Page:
This is for fiction literature. I've got this story where the original chapters became so huge that I had to split them into 5 chapters each. But each original chapter is relatively distinct and isolated from each other.

So I would like to keep that format somehow, but don't know how to divide the parts. For now I'm using the term "Superchapter". Is there a real format for this? What is it called?

  • 1
    You could also utilize some arbitrary word that would be a bit unexpected in this type of usage, such as Stratum 1, 2 etc. or Progression 1, 2 etc. Just an idea. You can probable come up with better variants, as I'm no native,
    – m.a.a.
    Nov 15, 2022 at 22:48

2 Answers 2


I'm not aware of there being a universal convention about this, as most works don't use that many levels of organisation.

One possibility would be to call them chapters, and the smaller ones subchapters. It's more typical of non-fiction, but with only one subchapter level I have seen it used in an occasional novel, too.

Or you can call the larger parts "Part One, Part Two...", or even use a more poetic term, such as "book". If it fits the mood of the genre, I don't see anything wrong with "superchapter" either.


The usual approach is to divide the novel into books. You see this in Lord of the Rings, it was broken into six books by the author. The publisher grouped the books into a trilogy. Similarly, the novel Dune by Frank Herbert is broken internally into 3 books — not to be confused with Dune Messiah and Children of Dune, which were sequels to Dune.

  • To be clear, do all those books have multiple Parts which are divided into Chapters? Sorry I've never read those famous ones.
    – DrZ214
    Nov 7, 2022 at 23:31
  • 1
    In LOTR, the books are divided directly into chapters (about ten per book). There's the motto poem, prologue (in four... parts? chapters? it's a long prologue), books 1 to 6 (divided in chapters), and appendices (A to F, I think, and IIRC some of them consist of three or four smaller units as well). The prologue functions more like an introduction on hobbits and the Shire styled like non-fiction; the appendices give more of Tolkien's "research" of Middle-Earth, its languages and history. And Books One to Six actually tell the story.
    – Divizna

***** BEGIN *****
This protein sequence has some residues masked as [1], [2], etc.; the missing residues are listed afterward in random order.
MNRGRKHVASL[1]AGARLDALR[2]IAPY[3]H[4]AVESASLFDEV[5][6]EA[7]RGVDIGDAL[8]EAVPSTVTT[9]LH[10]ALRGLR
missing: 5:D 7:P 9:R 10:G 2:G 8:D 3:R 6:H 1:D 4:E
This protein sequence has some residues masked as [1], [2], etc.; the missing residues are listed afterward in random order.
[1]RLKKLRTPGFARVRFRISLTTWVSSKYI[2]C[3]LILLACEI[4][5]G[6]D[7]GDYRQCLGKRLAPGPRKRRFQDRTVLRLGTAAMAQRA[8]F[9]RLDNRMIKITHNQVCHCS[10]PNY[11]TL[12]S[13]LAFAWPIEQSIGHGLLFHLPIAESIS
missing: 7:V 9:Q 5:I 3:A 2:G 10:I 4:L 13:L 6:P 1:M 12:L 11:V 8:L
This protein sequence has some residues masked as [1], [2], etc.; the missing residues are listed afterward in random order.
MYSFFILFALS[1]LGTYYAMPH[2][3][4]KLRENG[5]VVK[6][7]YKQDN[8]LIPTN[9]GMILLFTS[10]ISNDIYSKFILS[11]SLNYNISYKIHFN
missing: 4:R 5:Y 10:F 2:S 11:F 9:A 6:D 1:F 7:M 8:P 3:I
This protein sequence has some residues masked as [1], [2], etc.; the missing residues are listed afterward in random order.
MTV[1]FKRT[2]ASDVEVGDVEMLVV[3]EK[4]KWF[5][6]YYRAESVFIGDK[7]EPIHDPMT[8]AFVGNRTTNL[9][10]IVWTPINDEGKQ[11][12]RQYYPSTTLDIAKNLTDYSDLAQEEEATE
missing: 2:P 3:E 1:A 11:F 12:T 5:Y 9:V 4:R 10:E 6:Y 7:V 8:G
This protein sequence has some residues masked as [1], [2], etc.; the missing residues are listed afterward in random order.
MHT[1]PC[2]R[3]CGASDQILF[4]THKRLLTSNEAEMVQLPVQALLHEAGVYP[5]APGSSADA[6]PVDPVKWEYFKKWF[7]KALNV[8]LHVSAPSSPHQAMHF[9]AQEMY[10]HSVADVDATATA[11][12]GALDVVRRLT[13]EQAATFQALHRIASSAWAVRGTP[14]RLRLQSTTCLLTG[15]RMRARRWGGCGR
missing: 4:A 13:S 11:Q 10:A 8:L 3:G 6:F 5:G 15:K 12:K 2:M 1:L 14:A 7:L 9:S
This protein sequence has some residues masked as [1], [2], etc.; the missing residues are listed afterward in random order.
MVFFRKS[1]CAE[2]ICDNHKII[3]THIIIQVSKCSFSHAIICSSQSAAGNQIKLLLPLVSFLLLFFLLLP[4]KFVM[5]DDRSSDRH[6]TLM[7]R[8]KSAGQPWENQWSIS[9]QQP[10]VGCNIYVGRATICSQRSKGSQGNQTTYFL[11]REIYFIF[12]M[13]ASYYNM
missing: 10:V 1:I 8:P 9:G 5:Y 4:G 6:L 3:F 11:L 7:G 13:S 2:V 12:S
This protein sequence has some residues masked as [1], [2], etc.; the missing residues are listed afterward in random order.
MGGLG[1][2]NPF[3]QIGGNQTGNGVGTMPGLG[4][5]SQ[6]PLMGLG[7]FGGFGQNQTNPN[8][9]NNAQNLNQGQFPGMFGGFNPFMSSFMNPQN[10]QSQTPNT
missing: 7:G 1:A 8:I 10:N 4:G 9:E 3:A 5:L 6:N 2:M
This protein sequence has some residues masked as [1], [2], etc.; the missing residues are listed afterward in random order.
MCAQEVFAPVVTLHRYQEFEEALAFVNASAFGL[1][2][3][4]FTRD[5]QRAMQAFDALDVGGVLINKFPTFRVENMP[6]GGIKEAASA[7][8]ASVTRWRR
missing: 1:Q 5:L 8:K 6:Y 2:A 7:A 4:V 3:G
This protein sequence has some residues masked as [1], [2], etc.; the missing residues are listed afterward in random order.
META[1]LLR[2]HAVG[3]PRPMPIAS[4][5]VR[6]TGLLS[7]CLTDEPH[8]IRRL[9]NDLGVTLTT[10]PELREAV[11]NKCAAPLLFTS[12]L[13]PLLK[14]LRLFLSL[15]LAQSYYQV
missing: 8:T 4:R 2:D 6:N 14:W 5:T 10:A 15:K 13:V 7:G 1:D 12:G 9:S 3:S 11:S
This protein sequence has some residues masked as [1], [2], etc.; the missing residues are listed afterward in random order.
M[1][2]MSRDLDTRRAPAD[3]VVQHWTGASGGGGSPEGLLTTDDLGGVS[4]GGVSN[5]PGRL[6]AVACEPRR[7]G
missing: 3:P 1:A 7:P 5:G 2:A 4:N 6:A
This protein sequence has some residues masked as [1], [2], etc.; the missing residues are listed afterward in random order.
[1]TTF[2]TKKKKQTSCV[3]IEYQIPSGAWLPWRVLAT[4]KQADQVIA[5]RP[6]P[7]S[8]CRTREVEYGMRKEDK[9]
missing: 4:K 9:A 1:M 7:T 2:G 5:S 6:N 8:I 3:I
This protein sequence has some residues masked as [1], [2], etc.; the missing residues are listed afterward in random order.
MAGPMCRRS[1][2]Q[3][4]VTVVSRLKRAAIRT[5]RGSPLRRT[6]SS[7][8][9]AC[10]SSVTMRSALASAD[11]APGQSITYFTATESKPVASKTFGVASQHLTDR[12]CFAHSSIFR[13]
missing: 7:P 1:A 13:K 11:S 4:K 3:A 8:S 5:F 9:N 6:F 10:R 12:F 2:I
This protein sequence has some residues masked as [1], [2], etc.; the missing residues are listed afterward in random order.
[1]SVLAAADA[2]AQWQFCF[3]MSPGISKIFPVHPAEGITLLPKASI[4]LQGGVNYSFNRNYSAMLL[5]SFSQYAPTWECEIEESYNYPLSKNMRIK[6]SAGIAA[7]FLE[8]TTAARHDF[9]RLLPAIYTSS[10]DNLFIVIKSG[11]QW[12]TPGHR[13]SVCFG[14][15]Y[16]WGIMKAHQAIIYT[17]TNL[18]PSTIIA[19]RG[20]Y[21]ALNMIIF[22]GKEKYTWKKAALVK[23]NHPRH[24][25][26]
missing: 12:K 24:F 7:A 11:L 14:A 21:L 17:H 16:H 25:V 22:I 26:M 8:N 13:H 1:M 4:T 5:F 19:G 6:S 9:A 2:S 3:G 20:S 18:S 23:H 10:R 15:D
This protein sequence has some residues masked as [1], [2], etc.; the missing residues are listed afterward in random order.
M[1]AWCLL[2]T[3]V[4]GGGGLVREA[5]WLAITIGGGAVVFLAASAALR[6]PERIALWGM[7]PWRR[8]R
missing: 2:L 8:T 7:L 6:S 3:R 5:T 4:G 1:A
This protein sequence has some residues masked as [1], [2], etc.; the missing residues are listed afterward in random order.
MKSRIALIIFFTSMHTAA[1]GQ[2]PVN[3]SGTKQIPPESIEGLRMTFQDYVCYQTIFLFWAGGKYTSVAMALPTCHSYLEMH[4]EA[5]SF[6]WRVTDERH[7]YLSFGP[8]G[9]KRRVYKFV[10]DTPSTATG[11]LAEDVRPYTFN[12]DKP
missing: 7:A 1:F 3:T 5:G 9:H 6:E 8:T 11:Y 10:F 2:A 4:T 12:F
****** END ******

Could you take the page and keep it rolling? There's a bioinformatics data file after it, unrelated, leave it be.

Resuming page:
Nov 8, 2022 at 10:16
  • Can't tell you about Dune, as I don't know it either. But in any case, if the structure of your story calls for it, there's no reason why you couldn't divide book/part/chapter, even if you were the first author ever to do this (which I think you won't be even if I can't give you an example).
    – Divizna
    Nov 8, 2022 at 10:28
  • And to oppose a little to what EDL said, I wouldn't say that "books" are the usual approach. They're one of the more common possibilities, but not the only. They appear in old classical epic poems, and then in fantasy, which is inspired by those old classical epic poems and a deliberate allusion. But in more traditional prose of the last three centuries, if there are units larger than chapter, in my experience they're most often called "parts" (and there tends to be a smaller number of them than "books"). If an author is alluding to drama structure, they might call them "acts" instead.
    – Divizna
    Nov 8, 2022 at 11:04
  • @Divizna Thanks but I'm getting confused between physical book and "book" the internal division. Are you saying each physical book of LotR has 6 internal divisions called "books"? And yes I favor Part over "Book". To me, if you go chapter (3-7k words) to part (40k words)...if you then go to "book" (200k words?), you are already getting too big for one physical book. However, if your chapters are much smaller like 2-3k words, but your parts are still pretty big like 40 to 50k words, then that really calls for an intermediate division but idk what.
    – DrZ214
    Nov 8, 2022 at 13:10

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